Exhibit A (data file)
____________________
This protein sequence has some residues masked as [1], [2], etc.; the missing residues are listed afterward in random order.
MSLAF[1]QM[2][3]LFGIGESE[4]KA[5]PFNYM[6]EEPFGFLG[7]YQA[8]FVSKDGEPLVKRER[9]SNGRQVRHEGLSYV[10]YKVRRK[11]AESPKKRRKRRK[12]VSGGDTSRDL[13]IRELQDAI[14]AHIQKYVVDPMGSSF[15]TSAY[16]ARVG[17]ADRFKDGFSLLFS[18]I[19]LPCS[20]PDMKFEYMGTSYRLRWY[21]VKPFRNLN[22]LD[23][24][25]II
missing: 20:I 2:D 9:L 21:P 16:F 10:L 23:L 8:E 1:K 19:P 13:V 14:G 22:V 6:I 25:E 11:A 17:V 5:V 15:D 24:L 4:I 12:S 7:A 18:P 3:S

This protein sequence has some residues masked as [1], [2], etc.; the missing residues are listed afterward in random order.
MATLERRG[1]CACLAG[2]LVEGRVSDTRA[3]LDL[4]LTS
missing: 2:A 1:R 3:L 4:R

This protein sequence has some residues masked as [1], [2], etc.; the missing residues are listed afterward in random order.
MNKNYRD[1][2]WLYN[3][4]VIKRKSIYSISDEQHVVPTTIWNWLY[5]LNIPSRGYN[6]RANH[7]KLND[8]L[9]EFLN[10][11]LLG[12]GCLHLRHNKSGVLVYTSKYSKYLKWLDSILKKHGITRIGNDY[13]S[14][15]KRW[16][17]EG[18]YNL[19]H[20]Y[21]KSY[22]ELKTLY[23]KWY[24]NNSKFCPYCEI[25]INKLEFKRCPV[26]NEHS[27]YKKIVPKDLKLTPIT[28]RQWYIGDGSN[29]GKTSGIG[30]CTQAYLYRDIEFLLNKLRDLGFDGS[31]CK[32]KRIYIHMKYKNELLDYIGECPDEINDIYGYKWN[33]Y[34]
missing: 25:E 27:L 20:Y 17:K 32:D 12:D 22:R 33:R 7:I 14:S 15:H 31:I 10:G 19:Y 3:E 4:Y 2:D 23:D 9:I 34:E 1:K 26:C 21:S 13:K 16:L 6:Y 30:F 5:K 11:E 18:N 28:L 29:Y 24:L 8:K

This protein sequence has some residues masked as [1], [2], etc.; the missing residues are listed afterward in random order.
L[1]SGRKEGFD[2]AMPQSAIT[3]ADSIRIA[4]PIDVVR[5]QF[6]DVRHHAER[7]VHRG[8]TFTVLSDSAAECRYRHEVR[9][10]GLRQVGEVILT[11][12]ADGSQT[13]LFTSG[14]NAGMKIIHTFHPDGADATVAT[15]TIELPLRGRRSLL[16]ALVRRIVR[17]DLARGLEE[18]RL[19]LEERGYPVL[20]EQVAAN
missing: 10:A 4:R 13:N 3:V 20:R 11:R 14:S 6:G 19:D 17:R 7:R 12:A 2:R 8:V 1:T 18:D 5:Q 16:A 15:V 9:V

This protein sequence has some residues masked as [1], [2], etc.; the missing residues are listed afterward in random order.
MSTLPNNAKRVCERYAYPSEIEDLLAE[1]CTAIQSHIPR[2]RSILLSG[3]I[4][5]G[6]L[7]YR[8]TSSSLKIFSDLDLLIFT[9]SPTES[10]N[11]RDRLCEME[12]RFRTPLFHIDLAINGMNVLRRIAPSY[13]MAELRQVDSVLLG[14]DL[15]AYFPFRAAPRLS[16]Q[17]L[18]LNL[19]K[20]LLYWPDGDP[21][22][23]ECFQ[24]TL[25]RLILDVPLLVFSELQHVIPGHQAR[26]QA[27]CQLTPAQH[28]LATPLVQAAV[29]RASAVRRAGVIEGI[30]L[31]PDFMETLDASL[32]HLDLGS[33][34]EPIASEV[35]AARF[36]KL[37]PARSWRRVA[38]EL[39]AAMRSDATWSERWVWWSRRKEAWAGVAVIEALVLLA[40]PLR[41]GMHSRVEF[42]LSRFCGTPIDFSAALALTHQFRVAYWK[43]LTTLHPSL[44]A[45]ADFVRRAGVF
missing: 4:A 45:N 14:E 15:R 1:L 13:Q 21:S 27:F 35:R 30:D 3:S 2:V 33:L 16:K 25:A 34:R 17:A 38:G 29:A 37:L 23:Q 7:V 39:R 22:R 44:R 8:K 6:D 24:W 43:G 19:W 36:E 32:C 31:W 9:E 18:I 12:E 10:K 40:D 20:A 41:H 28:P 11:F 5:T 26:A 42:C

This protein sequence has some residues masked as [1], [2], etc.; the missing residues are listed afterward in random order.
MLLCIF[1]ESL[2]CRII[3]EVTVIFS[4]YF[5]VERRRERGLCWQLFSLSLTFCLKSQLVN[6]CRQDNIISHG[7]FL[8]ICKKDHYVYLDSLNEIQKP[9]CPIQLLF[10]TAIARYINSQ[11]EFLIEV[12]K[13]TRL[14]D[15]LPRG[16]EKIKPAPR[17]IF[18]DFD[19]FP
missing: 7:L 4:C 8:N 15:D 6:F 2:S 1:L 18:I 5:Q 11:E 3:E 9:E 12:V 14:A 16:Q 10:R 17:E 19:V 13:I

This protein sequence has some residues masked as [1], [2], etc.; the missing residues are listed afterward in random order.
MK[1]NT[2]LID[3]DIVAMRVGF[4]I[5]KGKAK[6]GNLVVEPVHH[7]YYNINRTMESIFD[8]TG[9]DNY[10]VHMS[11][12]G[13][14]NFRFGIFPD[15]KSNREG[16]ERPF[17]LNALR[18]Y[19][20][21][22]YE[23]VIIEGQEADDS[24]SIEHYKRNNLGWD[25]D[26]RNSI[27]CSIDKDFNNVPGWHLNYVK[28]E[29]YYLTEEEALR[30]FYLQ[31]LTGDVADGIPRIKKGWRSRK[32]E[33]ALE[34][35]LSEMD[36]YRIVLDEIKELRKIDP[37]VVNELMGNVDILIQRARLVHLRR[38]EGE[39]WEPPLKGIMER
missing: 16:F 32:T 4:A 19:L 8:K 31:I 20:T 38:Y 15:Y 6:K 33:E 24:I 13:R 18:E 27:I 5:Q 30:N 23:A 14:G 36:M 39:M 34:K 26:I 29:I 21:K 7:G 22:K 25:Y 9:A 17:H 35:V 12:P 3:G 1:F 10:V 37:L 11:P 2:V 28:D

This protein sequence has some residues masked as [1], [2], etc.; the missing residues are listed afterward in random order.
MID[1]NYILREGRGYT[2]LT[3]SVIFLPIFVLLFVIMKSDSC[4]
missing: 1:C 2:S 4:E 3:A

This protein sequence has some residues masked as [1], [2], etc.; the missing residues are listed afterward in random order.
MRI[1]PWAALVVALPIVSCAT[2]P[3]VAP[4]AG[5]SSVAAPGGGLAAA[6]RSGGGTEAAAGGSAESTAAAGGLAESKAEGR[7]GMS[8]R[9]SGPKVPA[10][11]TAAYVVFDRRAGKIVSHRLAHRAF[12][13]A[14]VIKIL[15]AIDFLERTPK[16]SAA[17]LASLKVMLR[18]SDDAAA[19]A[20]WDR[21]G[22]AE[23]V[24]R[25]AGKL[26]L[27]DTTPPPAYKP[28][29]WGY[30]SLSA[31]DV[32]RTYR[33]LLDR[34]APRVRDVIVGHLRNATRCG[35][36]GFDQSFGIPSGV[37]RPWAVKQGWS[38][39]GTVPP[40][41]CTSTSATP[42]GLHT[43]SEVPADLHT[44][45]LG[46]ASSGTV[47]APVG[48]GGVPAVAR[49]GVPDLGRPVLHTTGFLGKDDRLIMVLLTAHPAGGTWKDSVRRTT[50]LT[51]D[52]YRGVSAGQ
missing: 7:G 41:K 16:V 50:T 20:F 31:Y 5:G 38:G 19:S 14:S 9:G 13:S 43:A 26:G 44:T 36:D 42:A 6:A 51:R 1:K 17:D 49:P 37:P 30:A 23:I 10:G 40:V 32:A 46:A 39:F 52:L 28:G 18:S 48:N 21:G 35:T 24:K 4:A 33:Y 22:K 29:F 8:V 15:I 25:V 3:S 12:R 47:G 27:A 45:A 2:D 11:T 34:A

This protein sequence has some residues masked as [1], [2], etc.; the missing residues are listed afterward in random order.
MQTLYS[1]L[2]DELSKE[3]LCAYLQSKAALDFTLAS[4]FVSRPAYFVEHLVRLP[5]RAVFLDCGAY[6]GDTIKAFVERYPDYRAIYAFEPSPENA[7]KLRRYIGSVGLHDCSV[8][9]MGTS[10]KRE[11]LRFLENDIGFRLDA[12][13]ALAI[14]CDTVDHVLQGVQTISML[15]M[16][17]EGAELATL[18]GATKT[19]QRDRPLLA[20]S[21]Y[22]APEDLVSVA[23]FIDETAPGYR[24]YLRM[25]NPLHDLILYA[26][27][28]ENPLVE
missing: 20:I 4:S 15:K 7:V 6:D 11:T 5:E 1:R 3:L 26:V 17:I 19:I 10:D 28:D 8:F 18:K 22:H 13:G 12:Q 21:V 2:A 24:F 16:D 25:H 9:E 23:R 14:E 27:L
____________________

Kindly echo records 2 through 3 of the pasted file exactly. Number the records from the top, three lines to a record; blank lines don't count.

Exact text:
This protein sequence has some residues masked as [1], [2], etc.; the missing residues are listed afterward in random order.
MATLERRG[1]CACLAG[2]LVEGRVSDTRA[3]LDL[4]LTS
missing: 2:A 1:R 3:L 4:R

This protein sequence has some residues masked as [1], [2], etc.; the missing residues are listed afterward in random order.
MNKNYRD[1][2]WLYN[3][4]VIKRKSIYSISDEQHVVPTTIWNWLY[5]LNIPSRGYN[6]RANH[7]KLND[8]L[9]EFLN[10][11]LLG[12]GCLHLRHNKSGVLVYTSKYSKYLKWLDSILKKHGITRIGNDY[13]S[14][15]KRW[16][17]EG[18]YNL[19]H[20]Y[21]KSY[22]ELKTLY[23]KWY[24]NNSKFCPYCEI[25]INKLEFKRCPV[26]NEHS[27]YKKIVPKDLKLTPIT[28]RQWYIGDGSN[29]GKTSGIG[30]CTQAYLYRDIEFLLNKLRDLGFDGS[31]CK[32]KRIYIHMKYKNELLDYIGECPDEINDIYGYKWN[33]Y[34]
missing: 25:E 27:L 20:Y 17:K 32:D 12:D 22:R 33:R 7:I 14:S 15:H 31:I 10:G 19:Y 3:E 4:Y 2:D 23:D 9:I 34:E 1:K 26:C 21:S 13:K 16:L 6:Y 30:F 5:K 11:E 18:N 28:L 29:Y 24:L 8:K